Creating the detractor persona is just as critical as creating the champion persona. What’s more is you can pretty much use the detail of “why” your champion is your champion from those questions above, take the reverse, and apply that to your detractor persona.
In other words, no matter how awesome your solution is, if your prospect is insulated from the suffering caused by the problem, maybe due to an external factor specific to them, they’re a detractor. This is especially true if they’ll fight your solution to maintain their externally-fed status quo.
Now, once you know who your champions and your detractors are, it’s time to think about everyone else, because this is the pool from which you’ll create your customer base.
Push the 98% forward
Here’s the math I like to do when it comes to innovation.
If my solution is truly unique, and my product is truly cutting edge, and my company is helping ushering in a new era of advancement in whatever field I’m playing in, then my perfect customer, my champion, my early adopter, is the top 1% leading the way to this massive wave of change that I’m riding to a billion-dollar valuation.
My detractors are the bottom 1%, likely to stay where they are forever, with their VCRs and flip phones and MySpace pages.
I’m kidding. I love you technophobes.
My point is that once I know who those folks are, there’s another 98% of a market between those two personas that I need to push forward towards that 1% champion side.
So the most critical question to our answer — the number of customers we convert from that hypothetical email to 1,000 prospects — is as follows:
What makes our champion different from everyone else?
Making the imperfect customer nearly perfect
This is where it gets difficult, and this is where a lot of entrepreneurs and company leaders trip themselves up.
The next set of personas we need to create shouldn’t be drawn up from a blank sheet of paper, so to speak. As you might imagine, they’re a derivative of our perfect customer, yes, but figuring out which parts of that persona need to change to produce the most nearly perfect imperfect customer — that’s all trial and error.
And that’s going to take some work.
Outreach is good in the beginning. Defining your champion persona and talking to prospects, using that persona as a template, will allow you to learn a lot about the small differences between them.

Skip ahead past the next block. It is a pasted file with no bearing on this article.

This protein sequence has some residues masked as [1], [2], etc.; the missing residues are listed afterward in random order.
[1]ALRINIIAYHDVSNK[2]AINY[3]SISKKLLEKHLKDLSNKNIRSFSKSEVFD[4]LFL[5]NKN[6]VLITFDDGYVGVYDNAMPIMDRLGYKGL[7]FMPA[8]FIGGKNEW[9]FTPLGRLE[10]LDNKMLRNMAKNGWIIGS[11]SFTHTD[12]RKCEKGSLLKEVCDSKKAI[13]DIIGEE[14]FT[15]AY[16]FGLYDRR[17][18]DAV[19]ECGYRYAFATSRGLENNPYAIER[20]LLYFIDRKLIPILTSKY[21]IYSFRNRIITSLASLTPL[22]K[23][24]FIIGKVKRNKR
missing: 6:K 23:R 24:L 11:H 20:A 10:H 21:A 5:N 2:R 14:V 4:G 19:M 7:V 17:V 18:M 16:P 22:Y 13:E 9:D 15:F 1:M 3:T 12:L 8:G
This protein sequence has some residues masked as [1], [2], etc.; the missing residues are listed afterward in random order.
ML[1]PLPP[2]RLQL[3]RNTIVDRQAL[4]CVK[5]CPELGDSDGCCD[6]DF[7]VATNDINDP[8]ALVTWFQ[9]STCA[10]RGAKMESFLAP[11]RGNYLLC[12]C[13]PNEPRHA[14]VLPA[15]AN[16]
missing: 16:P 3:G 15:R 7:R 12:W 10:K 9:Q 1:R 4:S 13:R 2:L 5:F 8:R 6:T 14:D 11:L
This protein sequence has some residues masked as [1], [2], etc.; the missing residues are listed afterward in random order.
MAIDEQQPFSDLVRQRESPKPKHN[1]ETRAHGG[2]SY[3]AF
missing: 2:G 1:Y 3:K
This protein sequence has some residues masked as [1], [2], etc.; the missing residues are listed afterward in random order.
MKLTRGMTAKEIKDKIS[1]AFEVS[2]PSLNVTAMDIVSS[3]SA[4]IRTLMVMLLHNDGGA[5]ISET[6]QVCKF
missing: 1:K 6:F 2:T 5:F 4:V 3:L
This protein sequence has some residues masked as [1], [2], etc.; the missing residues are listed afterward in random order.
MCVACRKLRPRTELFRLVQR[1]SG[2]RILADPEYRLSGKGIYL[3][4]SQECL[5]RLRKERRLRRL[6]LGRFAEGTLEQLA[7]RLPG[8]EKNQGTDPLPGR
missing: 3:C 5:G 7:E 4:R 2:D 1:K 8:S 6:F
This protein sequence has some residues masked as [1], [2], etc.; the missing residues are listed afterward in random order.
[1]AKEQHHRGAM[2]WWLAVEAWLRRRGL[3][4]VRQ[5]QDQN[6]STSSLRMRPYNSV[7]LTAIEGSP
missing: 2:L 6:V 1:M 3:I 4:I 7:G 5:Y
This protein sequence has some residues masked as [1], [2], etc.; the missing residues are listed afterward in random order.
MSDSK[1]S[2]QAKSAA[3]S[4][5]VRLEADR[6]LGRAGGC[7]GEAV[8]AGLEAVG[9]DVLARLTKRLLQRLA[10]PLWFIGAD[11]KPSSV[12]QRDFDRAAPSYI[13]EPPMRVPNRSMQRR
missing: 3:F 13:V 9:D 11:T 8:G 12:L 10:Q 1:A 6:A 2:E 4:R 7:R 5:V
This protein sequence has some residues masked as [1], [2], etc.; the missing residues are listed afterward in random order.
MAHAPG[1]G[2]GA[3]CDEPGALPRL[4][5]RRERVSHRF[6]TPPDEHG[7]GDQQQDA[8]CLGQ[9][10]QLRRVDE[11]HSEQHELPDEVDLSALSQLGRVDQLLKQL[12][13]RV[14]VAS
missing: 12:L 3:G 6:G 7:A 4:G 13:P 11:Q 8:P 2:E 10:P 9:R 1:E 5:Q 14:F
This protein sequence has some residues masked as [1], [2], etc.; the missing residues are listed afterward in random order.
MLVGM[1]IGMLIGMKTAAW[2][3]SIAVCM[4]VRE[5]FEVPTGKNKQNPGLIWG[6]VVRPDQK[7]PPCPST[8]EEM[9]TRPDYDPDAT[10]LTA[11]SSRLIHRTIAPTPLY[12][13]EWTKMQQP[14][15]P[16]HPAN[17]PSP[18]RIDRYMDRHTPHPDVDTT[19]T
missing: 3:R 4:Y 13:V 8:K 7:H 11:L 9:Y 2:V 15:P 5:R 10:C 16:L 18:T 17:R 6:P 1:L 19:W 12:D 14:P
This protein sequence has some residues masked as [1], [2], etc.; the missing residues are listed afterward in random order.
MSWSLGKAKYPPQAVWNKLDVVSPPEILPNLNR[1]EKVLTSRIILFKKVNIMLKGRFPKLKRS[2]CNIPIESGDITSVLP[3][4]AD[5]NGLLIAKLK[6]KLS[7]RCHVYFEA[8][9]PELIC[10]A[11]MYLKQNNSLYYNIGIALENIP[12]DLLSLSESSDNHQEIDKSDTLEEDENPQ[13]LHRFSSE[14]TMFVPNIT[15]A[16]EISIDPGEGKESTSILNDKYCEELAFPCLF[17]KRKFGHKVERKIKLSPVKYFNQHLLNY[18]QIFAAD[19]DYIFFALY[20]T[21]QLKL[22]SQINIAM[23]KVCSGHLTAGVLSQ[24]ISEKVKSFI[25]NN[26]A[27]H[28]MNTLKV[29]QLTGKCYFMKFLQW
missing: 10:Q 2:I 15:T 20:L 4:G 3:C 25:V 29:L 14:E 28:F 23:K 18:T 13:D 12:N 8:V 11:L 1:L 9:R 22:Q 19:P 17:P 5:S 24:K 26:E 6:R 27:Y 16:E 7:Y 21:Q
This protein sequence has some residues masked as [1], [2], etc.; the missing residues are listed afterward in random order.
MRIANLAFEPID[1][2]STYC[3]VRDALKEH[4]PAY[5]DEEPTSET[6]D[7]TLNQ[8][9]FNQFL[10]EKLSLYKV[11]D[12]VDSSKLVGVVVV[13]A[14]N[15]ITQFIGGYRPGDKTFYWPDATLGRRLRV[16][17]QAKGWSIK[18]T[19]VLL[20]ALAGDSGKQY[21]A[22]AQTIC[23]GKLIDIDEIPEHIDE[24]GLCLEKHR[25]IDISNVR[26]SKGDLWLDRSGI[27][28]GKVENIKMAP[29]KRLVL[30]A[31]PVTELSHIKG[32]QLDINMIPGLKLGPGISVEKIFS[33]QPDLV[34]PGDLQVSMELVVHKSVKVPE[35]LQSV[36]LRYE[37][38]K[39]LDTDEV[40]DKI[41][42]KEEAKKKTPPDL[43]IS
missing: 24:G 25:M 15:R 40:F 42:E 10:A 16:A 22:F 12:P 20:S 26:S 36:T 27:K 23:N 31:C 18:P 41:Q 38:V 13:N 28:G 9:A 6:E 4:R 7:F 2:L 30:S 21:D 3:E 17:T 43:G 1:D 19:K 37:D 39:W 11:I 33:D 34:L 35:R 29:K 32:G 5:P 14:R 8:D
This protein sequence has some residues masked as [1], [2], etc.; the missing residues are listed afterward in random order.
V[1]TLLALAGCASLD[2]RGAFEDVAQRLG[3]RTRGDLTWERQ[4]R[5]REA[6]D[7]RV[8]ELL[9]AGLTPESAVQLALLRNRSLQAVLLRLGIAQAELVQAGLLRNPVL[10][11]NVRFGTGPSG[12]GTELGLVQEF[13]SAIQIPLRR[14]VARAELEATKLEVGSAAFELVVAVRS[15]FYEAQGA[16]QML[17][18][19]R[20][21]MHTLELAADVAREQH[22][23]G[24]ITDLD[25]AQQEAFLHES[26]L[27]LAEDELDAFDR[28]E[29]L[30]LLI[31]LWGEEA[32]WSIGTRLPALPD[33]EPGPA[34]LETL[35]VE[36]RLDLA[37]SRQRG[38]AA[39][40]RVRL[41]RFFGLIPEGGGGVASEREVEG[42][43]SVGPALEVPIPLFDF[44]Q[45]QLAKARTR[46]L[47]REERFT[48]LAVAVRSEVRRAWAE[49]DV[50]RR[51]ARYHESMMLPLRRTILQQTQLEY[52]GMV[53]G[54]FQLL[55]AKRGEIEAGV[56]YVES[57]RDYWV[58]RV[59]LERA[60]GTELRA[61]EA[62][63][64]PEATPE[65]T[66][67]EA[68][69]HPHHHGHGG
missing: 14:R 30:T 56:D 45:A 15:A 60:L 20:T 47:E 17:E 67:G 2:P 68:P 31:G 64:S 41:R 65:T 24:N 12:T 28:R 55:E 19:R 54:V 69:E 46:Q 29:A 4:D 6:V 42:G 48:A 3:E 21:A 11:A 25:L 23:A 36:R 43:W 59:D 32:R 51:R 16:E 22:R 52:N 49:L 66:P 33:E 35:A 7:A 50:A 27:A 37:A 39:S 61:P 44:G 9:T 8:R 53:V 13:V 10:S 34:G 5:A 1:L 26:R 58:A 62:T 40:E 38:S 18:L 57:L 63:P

Positioning and messaging will help you to address those differences and remove some of the friction that keeps those imperfect customers from buying.
Measuring the results of the changes to positioning and messaging will lead you to expand your customer base instead of replacing it. The latter happens when you’re trying to be too many solutions to too many problems, a common mistake when attempting to scale.
Referrals, whether organic or paid, will allow you to lean on your champions as a network. Don’t be afraid to turn to your best customers for help finding more customers like them.
Pilots and free trials amplify your reach into new markets. But they only work well when you learn from who converts and who doesn’t convert. In other words, be able to measure and be willing to change your positioning and messaging for as long as you run the pilot or the trial. Don’t just let the trial sit there and collect freeloaders.
Advertising, while sometimes thought of as a guaranteed way to find and tap new nearly-perfect prospects, only works when you know the persona of the imperfect customer and you can speak directly to them via the proper channels.
The only thing more frustrating than not selling to any customers is selling to the wrong customers. If you’ve got the sales bandwidth to be able to do more outreach, maximize that time by minimizing your target.
Don’t count on your customer base to find you, because chances are they won’t. Be proactive and go out and find them.
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If you want more direct startup advice, look into Teaching Startup.